If you are planning to visit Salar de Uyuni Bolivia, this article will tell you all Salar de Uyuni facts you need to know before your trip and everything else to get you excited about this extraordinary place!
Salar de Uyuni was by far the most unworldly place I have visited during my travels! Travelling through off beaten tracks with cities and towns left behind was a fantastic experience. Exploring the changing landscapes and seeing different species of animals like pink flamingos living in harsh high altitude conditions was very special and unique.
Salar de Uyuni tours
There are many different tour companies based in Uyuni, many of which also offer online booking that you can sort out before your trip. Whatever Salar de Uyuni tour you book, you will ride in a 4×4 jeep with 5-7 other people and a driver. There are no roads in the salt flats! You will be able to store your main luggage in the tour office and take only what you need, which will be kept on the roof of the jeep.
There is 1 day Uyuni salt flats tour available but you won’t get too far in one day. I highly recommend going on at least a 3 day tour if you want to see some amazing lagoons and beautiful pink flamingos in their natural habitat. Also on the second night you get to go in the hot spring.
That was such an incredible experience, as the hot spring is out in the wild with only a little changing chalet. You sit in the hot spring with a glass of wine that you can purchase from a hostel, overlooking a lagoon and staring at the pristine starry sky and the moon! You don’t want to miss this experience!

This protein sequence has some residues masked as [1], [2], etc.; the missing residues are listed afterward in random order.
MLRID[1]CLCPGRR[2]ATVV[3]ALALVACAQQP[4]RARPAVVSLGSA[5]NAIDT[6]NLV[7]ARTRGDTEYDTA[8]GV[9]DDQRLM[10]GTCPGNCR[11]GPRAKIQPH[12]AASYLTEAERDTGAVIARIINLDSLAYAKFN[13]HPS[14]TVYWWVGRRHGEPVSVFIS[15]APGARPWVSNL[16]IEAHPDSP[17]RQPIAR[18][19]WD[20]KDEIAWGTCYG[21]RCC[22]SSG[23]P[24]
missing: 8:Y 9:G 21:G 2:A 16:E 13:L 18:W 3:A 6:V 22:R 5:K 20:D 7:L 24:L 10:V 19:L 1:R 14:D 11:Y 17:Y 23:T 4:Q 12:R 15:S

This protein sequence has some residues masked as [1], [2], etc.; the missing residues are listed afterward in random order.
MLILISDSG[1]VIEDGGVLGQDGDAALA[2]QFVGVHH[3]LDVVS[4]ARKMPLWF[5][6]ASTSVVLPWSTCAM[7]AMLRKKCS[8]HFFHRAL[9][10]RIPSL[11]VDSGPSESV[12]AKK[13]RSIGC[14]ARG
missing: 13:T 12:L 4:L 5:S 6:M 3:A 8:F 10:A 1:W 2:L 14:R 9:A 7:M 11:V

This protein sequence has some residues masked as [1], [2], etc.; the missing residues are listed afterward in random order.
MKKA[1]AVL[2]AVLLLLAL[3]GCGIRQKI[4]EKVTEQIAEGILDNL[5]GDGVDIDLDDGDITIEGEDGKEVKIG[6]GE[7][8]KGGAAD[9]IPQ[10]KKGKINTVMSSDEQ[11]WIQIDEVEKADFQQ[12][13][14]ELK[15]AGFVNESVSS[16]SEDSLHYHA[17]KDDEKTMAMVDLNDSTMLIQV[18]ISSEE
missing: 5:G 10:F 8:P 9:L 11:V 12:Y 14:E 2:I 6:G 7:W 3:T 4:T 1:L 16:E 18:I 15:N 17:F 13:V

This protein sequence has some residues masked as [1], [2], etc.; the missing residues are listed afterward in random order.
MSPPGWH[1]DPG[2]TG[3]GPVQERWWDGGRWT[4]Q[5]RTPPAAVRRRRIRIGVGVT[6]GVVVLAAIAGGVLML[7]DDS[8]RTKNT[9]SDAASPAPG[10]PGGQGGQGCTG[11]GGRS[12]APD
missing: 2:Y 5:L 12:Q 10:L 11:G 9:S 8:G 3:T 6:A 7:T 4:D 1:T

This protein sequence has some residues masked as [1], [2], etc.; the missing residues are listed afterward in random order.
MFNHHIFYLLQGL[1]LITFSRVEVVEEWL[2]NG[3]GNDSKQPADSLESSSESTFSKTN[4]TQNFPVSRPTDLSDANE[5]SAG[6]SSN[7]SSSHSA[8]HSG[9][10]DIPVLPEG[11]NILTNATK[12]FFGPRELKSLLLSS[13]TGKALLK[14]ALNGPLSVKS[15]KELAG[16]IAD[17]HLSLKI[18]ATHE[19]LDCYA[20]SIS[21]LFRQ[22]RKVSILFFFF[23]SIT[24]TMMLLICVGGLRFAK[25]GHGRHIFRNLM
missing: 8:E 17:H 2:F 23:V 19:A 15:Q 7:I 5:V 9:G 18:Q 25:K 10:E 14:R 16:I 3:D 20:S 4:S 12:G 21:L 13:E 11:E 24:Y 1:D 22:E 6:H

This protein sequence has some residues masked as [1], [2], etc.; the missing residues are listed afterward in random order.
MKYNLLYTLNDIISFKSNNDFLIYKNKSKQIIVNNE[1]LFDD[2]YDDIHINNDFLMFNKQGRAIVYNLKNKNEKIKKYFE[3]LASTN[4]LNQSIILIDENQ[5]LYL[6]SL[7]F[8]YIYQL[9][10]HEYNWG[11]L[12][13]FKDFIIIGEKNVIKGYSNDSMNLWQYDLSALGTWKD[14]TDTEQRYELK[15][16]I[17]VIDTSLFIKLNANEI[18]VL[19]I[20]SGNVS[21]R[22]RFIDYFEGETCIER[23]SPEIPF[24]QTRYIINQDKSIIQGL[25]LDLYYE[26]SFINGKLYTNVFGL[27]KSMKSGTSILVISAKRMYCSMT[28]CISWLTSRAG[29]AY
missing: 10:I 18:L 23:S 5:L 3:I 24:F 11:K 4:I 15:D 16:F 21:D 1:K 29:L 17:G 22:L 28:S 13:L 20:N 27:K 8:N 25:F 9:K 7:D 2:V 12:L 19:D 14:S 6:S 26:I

Salar de Uyuni hotels
The accommodation within Solar de Uyuni is very basic. If you go with a tour and that is the only option I know, you won’t have much say on choice of the hotel. Salar de Uyuni has only a few hotels or shall I say travel lodges or hostels, and accommodation is allocated depending on the availability. Some of the places are really basic with no shower or bed linen. We were able to hire a nice, clean sleeping bag from the tour company and managed to get one night in a hotel with a bathroom. On the second night, the hotel was more basic and we used the sleeping bags and baby wipes!
If you decide to fly to Uyuni, you will need accommodation in Uyuni town before or after your tour depending on the timing of your flight. Check the options below you’ll be suprised there are some amazing and special places to stay!
This hotel is located 25 min from Uyuni town on the edge of the Salt Flats. The hotel is entirely made of salt bricks and boasts some epic, panoramic views of the Salar de Uyuni! There is a buffet breakfast, game room including ping pong and pool tables. The hotel also offers bicycle rental, onsite restaurant and free WiFi. There is an outdoor sitting area where you can watch the incredible sunset over the Salt Flats.